Kentucky Appeals Court Allows Health and Safety Lawsuit Against Planned Parenthood to Proceed

Signage is displayed outside a Planned Parenthood office in Peoria, Illinois, U.S., on Friday, Dec. 16, 2016. Republicans are thinking ahead to regulations Obama might still try to complete before he leaves office, including a pending rule barring states from blocking funds to Planned Parenthood. Photographer: Daniel Acker/Bloomberg via Getty …
Daniel Acker/Bloomberg via Getty Images

The Kentucky Court of Appeals has unanimously ruled a lawsuit, filed by Gov. Matt Bevin’s administration that claims Planned Parenthood performed nearly two dozen abortions without a license, may proceed.

The court noted the lower court wrongly dismissed the case.

The state’s Cabinet for Health and Family Services filed a lawsuit in early 2016 against Planned Parenthood of Indiana and Kentucky, Inc., claiming the abortion vendor performed the procedure illegally without a license at its new location in Louisville. The Jefferson Circuit Court, however, ruled the lawsuit was without merit.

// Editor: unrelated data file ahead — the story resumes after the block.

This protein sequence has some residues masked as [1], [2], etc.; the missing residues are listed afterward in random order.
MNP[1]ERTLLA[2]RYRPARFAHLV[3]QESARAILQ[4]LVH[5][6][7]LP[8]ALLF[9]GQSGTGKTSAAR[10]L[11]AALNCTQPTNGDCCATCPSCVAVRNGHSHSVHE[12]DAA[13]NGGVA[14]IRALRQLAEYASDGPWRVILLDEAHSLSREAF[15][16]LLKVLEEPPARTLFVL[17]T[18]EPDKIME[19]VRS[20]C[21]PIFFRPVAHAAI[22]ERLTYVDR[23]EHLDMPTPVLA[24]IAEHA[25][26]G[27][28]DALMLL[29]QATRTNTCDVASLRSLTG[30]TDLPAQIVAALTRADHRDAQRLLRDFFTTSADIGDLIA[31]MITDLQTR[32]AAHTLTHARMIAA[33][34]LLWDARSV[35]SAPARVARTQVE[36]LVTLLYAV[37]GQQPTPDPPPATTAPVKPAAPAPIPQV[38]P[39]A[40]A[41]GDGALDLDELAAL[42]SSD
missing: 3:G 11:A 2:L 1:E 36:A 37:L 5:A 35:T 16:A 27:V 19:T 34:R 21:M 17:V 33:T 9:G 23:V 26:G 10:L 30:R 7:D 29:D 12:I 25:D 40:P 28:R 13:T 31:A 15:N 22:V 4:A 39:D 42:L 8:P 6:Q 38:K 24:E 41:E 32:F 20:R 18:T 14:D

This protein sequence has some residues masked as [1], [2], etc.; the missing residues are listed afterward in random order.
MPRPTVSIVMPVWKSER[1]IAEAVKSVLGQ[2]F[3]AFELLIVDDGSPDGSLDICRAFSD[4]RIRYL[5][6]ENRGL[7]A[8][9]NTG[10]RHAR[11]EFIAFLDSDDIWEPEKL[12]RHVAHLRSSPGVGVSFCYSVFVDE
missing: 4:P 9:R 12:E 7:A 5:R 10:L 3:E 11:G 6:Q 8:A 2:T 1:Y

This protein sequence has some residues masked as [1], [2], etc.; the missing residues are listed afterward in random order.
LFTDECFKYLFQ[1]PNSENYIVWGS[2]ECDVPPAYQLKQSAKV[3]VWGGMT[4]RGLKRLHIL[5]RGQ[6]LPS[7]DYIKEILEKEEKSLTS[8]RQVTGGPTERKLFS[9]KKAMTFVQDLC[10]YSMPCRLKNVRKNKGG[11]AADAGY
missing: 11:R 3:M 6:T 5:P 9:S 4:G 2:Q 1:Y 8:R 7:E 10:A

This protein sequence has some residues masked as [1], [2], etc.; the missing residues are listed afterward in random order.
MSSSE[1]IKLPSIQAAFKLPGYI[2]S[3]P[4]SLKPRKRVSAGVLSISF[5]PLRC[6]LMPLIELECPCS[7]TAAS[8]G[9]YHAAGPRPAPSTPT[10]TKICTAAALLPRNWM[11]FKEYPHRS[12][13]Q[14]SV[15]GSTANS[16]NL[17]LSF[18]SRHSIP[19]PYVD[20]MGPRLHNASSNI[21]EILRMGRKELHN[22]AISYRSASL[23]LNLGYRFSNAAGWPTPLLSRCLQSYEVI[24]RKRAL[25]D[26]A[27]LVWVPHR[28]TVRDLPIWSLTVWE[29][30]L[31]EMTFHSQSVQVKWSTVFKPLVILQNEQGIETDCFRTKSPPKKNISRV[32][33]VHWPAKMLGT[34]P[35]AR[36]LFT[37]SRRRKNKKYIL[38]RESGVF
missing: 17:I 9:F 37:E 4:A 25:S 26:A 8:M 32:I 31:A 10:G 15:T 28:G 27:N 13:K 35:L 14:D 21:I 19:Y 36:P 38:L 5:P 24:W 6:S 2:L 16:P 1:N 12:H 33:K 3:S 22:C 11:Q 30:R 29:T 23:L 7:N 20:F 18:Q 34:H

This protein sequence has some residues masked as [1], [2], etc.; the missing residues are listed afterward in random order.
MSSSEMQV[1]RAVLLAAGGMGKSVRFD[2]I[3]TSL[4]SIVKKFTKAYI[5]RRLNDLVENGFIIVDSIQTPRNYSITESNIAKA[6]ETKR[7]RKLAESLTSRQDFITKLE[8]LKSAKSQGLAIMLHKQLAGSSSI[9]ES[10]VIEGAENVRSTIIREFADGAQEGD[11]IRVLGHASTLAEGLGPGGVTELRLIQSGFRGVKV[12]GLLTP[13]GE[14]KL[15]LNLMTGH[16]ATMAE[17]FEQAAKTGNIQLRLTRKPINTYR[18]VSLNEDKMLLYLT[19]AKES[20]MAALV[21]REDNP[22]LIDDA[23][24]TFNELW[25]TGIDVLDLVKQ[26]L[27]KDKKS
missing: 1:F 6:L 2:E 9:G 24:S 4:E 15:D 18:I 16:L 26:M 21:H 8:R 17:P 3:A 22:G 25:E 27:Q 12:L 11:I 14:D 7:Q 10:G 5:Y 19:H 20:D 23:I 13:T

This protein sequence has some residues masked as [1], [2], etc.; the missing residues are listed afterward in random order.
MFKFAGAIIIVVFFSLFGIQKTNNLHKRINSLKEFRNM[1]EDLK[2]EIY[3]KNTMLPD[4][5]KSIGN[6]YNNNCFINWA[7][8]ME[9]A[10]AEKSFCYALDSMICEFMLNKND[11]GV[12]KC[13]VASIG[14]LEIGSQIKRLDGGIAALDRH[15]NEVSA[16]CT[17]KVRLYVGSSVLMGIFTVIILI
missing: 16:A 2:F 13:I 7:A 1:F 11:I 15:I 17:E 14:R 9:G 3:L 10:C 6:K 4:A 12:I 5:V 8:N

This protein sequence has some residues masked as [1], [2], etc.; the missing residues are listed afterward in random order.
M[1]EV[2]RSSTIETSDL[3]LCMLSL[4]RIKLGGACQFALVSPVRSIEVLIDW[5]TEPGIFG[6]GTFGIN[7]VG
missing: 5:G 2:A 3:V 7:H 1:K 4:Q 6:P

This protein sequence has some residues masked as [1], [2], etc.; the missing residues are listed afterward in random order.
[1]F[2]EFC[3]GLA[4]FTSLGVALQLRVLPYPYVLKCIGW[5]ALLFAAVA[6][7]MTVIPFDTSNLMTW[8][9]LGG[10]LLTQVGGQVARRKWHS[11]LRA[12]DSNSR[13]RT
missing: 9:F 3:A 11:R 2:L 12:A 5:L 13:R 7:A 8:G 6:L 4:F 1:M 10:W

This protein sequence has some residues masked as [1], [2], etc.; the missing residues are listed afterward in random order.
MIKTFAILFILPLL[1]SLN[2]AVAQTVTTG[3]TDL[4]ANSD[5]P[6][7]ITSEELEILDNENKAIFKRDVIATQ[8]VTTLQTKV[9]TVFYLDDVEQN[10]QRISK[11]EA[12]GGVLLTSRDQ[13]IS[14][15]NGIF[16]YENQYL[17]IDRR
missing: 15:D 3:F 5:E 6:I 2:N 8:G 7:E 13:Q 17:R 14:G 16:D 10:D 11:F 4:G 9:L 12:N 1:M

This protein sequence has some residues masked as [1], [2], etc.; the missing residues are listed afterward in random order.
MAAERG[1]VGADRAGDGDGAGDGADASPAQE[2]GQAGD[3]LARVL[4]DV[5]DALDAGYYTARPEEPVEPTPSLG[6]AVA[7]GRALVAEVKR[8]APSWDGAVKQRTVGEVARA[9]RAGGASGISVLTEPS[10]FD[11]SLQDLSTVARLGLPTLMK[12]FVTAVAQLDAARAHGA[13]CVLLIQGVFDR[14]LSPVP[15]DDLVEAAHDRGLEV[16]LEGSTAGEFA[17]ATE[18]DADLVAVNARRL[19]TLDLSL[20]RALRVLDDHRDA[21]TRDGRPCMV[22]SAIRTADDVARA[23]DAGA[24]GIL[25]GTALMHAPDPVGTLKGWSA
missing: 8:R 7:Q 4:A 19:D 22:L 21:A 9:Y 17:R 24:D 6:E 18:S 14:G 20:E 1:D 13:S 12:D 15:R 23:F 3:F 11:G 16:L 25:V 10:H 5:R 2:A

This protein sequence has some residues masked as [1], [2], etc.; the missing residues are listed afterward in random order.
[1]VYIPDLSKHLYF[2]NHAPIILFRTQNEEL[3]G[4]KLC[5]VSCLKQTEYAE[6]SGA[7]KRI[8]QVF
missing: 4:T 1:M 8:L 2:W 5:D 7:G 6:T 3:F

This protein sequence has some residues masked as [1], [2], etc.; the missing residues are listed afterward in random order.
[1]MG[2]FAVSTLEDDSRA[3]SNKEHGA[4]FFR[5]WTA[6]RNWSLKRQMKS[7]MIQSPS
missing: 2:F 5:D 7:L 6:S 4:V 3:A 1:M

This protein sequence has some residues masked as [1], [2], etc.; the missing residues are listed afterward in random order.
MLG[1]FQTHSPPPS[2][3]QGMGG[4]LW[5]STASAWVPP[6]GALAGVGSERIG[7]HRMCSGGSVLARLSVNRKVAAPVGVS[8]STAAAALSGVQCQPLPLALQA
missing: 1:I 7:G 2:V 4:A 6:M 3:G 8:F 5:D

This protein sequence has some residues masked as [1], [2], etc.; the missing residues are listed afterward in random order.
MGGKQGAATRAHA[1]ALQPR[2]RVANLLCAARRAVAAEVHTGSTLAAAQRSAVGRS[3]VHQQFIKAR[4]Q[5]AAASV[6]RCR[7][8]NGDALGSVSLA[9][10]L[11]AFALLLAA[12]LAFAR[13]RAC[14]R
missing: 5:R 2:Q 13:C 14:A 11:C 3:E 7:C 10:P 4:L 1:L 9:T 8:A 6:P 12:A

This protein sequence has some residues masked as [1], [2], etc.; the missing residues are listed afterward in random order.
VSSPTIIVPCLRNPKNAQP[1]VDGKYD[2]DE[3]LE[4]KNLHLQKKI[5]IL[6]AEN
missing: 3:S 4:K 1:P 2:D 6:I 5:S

“We applaud today’s Court of Appeals ruling allowing this important case to proceed,” said Steve Pitt, Bevin’s general counsel. Pitt continued:

The facts are clear and alarming: Between Dec. 3, 2015 and Jan. 28, 2016, Planned Parenthood’s Louisville facility performed 23 abortions without proper licensing or emergency safeguards in place. This disregard for both the safety of women and the rule of law is simply unacceptable, and Planned Parenthood must be held accountable.

Bevin has made it clear he intends to hold Planned Parenthood accountable when it comes to the health and safety of women.

In 2016, the governor also signed a bill into law that strengthened the state’s informed consent law prior to an abortion. The law requires women to have a face-to-face or live video chat with a medical consultation about the procedure at least 24 hours prior to an abortion.

Additionally, Bevin signed the Pain-Capable Unborn Child Protection Act, which prohibits abortions after 20 weeks of pregnancy, and the Ultrasound Informed Consent Act, which requires the abortion provider to perform an ultrasound prior to the procedure and allow the mother to view it if she chooses. The law also requires the abortionist to provide a description of the baby to the mother and to offer her an opportunity to hear the baby’s heartbeat.

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